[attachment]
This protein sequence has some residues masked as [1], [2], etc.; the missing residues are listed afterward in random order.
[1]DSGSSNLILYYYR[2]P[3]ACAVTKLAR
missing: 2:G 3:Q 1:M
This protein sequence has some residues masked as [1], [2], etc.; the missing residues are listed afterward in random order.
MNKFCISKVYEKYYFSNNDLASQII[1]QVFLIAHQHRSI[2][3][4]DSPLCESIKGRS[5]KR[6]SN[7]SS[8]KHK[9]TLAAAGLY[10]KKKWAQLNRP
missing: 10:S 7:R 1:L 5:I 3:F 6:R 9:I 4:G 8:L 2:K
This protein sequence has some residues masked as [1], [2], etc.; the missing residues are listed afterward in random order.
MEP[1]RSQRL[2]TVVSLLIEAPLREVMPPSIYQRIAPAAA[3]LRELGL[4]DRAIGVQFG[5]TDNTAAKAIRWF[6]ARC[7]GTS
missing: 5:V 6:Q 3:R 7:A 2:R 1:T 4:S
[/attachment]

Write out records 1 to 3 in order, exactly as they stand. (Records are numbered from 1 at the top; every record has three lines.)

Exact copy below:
This protein sequence has some residues masked as [1], [2], etc.; the missing residues are listed afterward in random order.
[1]DSGSSNLILYYYR[2]P[3]ACAVTKLAR
missing: 2:G 3:Q 1:M
This protein sequence has some residues masked as [1], [2], etc.; the missing residues are listed afterward in random order.
MNKFCISKVYEKYYFSNNDLASQII[1]QVFLIAHQHRSI[2][3][4]DSPLCESIKGRS[5]KR[6]SN[7]SS[8]KHK[9]TLAAAGLY[10]KKKWAQLNRP
missing: 10:S 7:R 1:L 5:I 3:F 6:R 9:I 4:G 8:L 2:K
This protein sequence has some residues masked as [1], [2], etc.; the missing residues are listed afterward in random order.
MEP[1]RSQRL[2]TVVSLLIEAPLREVMPPSIYQRIAPAAA[3]LRELGL[4]DRAIGVQFG[5]TDNTAAKAIRWF[6]ARC[7]GTS
missing: 5:V 6:Q 3:R 7:A 2:R 1:T 4:S